Thursday, 17 July 2014

Poros and the Aspros Gatos (White Cat) taverna

While we were in Greece during half term we had the good fortune of spending a few days on Poros. Poros, one of the Saronic Gulf Islands, is conveniently located about an hour from Piraeus on the hydrofoil, but you can drive there via Corinth and Epidavros (where you can stop for lunch and a swim – first pic below). A narrow channel separates it from the Peloponnese mainland where you can park on the seafront in Galatas and take a shuttle across the water. If you're travelling from Piraeus on the hydrofoil (Sea Cat), it's on the same route as Hydra and Spetses. All wonderful destinations. As well as being important during ancient times, these islands played a crucial strategic role during the Greek Revolution of the 1820s and were previously occupied by the Venetians during their lengthy battles with the Ottomans. This is all evident today strolling around the picturesque, steep narrow streets of these islands.

I have long been a fan of Hydra and Spetses, but this was my first visit to Poros (other than admiring it from the hydrofoil). It turns out that Poros ticks many boxes. As well as its interesting history and beautiful location, it is divided into two distinct parts linked by an isthmus. Small steep Sferia is dominated by the bustling, well serviced town and busy marina, whereas the larger green, forested Kalavria has child friendly, sandy beaches ideal for safe swimming, snorkelling and water sports. I was travelling with my daughter, so all these features suited us perfectly. We were also lucky in that the little village house we rented had a small garden with a pool where we were tempted to laze around all day, gazing at our stunning view.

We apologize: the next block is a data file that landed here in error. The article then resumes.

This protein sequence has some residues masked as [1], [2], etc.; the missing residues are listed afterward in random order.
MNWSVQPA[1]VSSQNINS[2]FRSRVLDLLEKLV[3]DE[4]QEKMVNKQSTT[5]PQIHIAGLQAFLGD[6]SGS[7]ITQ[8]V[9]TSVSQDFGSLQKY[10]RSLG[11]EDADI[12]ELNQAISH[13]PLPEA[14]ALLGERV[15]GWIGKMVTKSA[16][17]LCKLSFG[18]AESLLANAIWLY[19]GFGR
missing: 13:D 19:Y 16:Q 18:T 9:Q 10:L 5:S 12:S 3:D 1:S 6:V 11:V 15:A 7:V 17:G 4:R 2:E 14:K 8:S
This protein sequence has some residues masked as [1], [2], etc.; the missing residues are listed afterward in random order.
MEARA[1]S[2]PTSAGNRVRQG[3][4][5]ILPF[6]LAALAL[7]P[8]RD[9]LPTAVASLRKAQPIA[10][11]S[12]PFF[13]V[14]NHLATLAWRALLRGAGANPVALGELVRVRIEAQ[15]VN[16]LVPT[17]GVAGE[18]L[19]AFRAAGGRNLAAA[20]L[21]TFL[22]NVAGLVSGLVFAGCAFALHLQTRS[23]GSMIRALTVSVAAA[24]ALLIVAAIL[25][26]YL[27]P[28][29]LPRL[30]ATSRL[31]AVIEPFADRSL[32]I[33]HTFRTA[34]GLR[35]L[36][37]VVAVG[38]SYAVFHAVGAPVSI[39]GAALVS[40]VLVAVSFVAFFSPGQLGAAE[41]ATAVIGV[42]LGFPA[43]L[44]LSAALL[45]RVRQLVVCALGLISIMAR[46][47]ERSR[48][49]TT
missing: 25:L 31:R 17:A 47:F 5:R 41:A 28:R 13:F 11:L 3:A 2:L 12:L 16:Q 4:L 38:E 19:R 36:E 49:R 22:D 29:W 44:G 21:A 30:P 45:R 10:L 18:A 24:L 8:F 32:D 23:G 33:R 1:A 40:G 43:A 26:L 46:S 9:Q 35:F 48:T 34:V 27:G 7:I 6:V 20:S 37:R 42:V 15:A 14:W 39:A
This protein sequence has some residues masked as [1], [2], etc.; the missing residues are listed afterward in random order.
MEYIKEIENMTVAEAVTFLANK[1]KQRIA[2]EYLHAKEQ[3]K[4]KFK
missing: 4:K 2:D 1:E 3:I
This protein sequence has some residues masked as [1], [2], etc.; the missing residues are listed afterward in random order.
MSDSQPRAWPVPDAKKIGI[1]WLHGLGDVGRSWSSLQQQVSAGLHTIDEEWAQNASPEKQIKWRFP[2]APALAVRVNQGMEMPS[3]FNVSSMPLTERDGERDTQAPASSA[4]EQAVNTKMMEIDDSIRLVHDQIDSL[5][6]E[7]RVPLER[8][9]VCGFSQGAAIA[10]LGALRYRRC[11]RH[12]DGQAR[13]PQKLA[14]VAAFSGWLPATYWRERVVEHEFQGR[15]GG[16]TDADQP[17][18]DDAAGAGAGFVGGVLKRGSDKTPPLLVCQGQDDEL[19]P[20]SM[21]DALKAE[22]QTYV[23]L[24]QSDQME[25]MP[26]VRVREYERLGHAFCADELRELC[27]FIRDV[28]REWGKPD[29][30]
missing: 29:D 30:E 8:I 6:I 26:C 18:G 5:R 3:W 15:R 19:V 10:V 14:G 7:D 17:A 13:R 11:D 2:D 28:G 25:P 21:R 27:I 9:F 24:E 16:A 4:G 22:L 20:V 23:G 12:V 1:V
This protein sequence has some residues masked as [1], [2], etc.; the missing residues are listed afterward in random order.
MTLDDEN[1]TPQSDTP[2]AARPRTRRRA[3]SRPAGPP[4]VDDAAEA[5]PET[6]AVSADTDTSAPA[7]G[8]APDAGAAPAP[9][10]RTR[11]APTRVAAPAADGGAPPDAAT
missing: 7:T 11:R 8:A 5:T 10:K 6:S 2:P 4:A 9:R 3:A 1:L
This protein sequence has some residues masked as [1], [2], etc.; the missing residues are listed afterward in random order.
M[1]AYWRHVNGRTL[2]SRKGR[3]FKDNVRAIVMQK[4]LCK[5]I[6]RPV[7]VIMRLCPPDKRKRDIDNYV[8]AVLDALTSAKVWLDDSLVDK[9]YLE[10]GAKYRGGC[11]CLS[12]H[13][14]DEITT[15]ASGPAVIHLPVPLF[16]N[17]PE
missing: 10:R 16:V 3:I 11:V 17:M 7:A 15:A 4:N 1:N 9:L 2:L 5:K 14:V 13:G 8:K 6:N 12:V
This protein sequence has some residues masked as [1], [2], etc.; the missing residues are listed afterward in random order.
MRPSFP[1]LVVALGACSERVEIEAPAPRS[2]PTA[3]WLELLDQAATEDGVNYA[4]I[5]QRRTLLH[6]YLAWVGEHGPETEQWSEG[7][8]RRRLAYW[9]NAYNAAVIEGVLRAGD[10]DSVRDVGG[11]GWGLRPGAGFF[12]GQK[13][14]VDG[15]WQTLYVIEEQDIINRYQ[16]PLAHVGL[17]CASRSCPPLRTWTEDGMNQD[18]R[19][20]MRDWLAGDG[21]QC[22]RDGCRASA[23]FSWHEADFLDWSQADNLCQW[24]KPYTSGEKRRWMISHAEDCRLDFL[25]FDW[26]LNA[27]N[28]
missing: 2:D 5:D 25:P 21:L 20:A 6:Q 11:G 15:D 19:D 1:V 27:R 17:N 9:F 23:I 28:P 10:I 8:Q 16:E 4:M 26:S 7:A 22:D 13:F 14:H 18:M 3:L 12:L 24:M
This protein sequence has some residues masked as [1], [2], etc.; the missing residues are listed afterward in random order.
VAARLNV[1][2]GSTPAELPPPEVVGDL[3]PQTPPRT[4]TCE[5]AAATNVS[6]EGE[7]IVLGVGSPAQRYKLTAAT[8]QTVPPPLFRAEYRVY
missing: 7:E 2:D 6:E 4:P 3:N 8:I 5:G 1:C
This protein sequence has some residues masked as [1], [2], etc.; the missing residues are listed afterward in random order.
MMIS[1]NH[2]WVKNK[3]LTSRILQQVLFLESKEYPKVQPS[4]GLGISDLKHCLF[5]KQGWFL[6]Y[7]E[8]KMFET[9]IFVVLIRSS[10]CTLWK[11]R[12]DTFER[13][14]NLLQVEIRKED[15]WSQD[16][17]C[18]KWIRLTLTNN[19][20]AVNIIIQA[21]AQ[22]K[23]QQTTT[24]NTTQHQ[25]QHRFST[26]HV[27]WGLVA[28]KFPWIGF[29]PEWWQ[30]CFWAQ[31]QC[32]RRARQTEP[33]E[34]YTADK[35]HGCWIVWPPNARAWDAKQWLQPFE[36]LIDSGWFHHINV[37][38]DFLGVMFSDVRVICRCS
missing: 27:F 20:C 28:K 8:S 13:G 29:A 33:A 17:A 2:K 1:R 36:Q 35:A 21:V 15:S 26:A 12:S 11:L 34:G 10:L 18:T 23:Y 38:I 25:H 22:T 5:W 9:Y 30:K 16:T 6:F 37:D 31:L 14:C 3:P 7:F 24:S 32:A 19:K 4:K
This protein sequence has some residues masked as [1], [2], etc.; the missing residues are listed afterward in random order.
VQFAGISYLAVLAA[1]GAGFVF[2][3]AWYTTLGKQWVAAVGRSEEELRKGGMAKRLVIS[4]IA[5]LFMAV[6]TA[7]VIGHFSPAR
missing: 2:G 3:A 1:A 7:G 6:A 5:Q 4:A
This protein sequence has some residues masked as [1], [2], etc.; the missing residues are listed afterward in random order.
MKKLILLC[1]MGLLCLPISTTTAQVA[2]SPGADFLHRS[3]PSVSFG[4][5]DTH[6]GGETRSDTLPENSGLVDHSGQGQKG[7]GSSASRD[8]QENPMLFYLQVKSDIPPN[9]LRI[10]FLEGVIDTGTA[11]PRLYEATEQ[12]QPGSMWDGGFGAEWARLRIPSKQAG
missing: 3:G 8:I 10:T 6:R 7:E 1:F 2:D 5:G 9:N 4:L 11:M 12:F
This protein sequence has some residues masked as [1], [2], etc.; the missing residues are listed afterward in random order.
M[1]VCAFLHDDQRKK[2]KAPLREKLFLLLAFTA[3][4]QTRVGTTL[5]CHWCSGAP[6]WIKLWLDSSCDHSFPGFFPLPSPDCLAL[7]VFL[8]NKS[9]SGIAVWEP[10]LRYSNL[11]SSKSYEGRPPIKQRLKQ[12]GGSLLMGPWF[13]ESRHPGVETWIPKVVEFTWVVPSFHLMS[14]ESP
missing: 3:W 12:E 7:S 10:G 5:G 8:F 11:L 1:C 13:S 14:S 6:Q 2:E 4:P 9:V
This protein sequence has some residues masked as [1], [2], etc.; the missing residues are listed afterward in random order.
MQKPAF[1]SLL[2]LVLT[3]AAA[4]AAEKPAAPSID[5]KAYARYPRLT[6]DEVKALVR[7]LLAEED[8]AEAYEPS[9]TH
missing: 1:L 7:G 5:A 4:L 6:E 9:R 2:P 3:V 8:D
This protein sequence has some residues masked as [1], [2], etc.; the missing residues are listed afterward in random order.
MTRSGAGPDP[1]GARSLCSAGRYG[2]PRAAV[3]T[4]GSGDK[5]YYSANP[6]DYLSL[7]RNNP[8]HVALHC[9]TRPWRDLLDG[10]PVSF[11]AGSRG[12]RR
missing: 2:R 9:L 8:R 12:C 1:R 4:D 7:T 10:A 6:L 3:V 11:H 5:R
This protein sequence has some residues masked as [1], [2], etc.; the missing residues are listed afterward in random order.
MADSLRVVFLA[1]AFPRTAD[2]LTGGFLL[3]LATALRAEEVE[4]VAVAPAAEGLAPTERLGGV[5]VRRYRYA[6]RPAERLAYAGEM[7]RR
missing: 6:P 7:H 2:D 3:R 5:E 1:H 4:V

Furthermore, Poros boasts allegedly one of the best tavernas in the Greek islands. The Aspros Gatos (White Cat) is elegantly located just across the tiny isthmus offering stunning views back to Poros Town and across the water to Galatas, increasingly twinkly as the light fades. The taverna dates back to 1909 and is still run by the same family and their charming, enthusiastic staff. Our two meals there included delicious seasonal stuffed vegetables (especially big juicy lemon scented tomatoes) and cheese and herb pies made with delicately crunchy home made filo pastry. A particular highlight was super tender, slow cooked veal in lemon sauce. More local citrus fruit appeared in their orange pie – a sort of baked batter pudding comprising oranges, eggs, vanilla, crushed filo pastry and then soaked with an orange syrup. I drank small carafes of local wine and the prices were incredibly reasonable.

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